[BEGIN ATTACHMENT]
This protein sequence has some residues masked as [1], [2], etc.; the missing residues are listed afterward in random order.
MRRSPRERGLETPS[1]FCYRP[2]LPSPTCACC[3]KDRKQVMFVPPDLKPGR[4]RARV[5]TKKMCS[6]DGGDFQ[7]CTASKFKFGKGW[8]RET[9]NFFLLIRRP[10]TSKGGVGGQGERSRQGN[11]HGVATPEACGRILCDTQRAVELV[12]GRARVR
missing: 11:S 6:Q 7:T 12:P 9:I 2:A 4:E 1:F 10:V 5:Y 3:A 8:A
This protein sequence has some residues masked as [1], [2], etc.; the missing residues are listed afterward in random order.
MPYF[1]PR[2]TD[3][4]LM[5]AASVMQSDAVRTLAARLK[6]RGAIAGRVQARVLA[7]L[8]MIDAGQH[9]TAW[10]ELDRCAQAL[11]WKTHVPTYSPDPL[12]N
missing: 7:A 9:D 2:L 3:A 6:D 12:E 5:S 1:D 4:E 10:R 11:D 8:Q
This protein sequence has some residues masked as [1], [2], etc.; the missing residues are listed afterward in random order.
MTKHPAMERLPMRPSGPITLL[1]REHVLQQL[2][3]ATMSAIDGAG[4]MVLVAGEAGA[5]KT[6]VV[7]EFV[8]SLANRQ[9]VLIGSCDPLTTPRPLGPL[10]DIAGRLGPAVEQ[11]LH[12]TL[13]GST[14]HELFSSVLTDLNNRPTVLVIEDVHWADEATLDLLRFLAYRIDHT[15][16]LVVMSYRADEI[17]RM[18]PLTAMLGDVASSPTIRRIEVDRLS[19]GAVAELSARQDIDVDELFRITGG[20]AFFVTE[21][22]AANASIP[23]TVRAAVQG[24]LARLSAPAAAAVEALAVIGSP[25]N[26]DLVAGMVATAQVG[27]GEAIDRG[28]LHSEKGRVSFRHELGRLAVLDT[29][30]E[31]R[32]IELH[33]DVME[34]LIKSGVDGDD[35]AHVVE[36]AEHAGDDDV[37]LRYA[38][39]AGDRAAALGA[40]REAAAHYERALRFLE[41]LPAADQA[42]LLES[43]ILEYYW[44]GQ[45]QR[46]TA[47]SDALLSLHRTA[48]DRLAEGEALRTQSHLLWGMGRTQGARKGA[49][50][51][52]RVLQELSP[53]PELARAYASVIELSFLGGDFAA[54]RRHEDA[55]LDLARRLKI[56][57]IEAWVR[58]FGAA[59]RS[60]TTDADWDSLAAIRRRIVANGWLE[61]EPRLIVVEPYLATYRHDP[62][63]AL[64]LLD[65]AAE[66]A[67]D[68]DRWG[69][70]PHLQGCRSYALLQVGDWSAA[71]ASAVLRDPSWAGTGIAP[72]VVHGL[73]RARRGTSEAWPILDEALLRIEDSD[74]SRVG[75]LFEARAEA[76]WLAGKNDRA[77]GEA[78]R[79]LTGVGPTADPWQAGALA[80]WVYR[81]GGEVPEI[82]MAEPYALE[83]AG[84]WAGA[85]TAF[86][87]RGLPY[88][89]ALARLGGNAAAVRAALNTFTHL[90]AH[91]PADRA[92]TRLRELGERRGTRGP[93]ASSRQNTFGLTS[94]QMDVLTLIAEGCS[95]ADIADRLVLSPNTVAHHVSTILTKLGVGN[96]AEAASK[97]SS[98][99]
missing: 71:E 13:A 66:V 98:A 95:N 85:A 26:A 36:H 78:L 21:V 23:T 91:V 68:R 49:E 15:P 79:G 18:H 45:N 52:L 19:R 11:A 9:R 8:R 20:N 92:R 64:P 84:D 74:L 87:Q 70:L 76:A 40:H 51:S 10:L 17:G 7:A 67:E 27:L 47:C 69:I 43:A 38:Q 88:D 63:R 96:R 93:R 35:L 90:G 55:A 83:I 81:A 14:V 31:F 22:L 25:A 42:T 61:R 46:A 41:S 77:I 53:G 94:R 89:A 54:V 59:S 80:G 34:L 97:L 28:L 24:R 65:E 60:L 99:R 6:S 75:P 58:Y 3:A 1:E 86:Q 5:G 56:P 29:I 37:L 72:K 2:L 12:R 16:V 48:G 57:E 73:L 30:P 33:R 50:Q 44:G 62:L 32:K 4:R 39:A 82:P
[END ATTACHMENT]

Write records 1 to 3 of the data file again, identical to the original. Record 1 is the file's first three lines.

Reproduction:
This protein sequence has some residues masked as [1], [2], etc.; the missing residues are listed afterward in random order.
MRRSPRERGLETPS[1]FCYRP[2]LPSPTCACC[3]KDRKQVMFVPPDLKPGR[4]RARV[5]TKKMCS[6]DGGDFQ[7]CTASKFKFGKGW[8]RET[9]NFFLLIRRP[10]TSKGGVGGQGERSRQGN[11]HGVATPEACGRILCDTQRAVELV[12]GRARVR
missing: 11:S 6:Q 7:T 12:P 9:I 2:A 4:E 1:F 10:V 5:Y 3:A 8:A
This protein sequence has some residues masked as [1], [2], etc.; the missing residues are listed afterward in random order.
MPYF[1]PR[2]TD[3][4]LM[5]AASVMQSDAVRTLAARLK[6]RGAIAGRVQARVLA[7]L[8]MIDAGQH[9]TAW[10]ELDRCAQAL[11]WKTHVPTYSPDPL[12]N
missing: 7:A 9:D 2:L 3:A 6:D 12:E 5:S 1:D 4:E 10:R 11:D 8:Q
This protein sequence has some residues masked as [1], [2], etc.; the missing residues are listed afterward in random order.
MTKHPAMERLPMRPSGPITLL[1]REHVLQQL[2][3]ATMSAIDGAG[4]MVLVAGEAGA[5]KT[6]VV[7]EFV[8]SLANRQ[9]VLIGSCDPLTTPRPLGPL[10]DIAGRLGPAVEQ[11]LH[12]TL[13]GST[14]HELFSSVLTDLNNRPTVLVIEDVHWADEATLDLLRFLAYRIDHT[15][16]LVVMSYRADEI[17]RM[18]PLTAMLGDVASSPTIRRIEVDRLS[19]GAVAELSARQDIDVDELFRITGG[20]AFFVTE[21][22]AANASIP[23]TVRAAVQG[24]LARLSAPAAAAVEALAVIGSP[25]N[26]DLVAGMVATAQVG[27]GEAIDRG[28]LHSEKGRVSFRHELGRLAVLDT[29][30]E[31]R[32]IELH[33]DVME[34]LIKSGVDGDD[35]AHVVE[36]AEHAGDDDV[37]LRYA[38][39]AGDRAAALGA[40]REAAAHYERALRFLE[41]LPAADQA[42]LLES[43]ILEYYW[44]GQ[45]QR[46]TA[47]SDALLSLHRTA[48]DRLAEGEALRTQSHLLWGMGRTQGARKGA[49][50][51][52]RVLQELSP[53]PELARAYASVIELSFLGGDFAA[54]RRHEDA[55]LDLARRLKI[56][57]IEAWVR[58]FGAA[59]RS[60]TTDADWDSLAAIRRRIVANGWLE[61]EPRLIVVEPYLATYRHDP[62][63]AL[64]LLD[65]AAE[66]A[67]D[68]DRWG[69][70]PHLQGCRSYALLQVGDWSAA[71]ASAVLRDPSWAGTGIAP[72]VVHGL[73]RARRGTSEAWPILDEALLRIEDSD[74]SRVG[75]LFEARAEA[76]WLAGKNDRA[77]GEA[78]R[79]LTGVGPTADPWQAGALA[80]WVYR[81]GGEVPEI[82]MAEPYALE[83]AG[84]WAGA[85]TAF[86][87]RGLPY[88][89]ALARLGGNAAAVRAALNTFTHL[90]AH[91]PADRA[92]TRLRELGERRGTRGP[93]ASSRQNTFGLTS[94]QMDVLTLIAEGCS[95]ADIADRLVLSPNTVAHHVSTILTKLGVGN[96]AEAASK[97]SS[98][99]
missing: 71:E 13:A 66:V 98:A 95:N 85:A 26:A 36:H 78:L 21:V 23:T 91:V 68:R 49:E 15:P 79:G 18:H 45:N 52:L 19:R 11:A 9:R 8:R 20:N 92:R 64:P 84:D 74:L 87:Q 70:L 76:A 40:H 51:S 10:L 17:G 7:A 67:E 27:L 47:C 69:I 43:A 38:Q 88:D 63:R 96:R 93:R 35:L 90:G 55:A 83:I 81:A 14:V 31:F 22:L 25:A 42:T 61:R 46:A 41:S 77:I 53:G 94:R 89:A 54:V 59:S 80:G 34:L 97:L 28:L 24:R 65:E 60:L 99:R 6:S 75:P 58:Y 3:A 1:E 86:Q 5:G 56:P 29:I 37:L 72:K 2:L 12:R 16:V 48:G 57:E 73:L 30:P 33:R 50:Q 44:G 62:L 32:K 4:R 39:A 82:P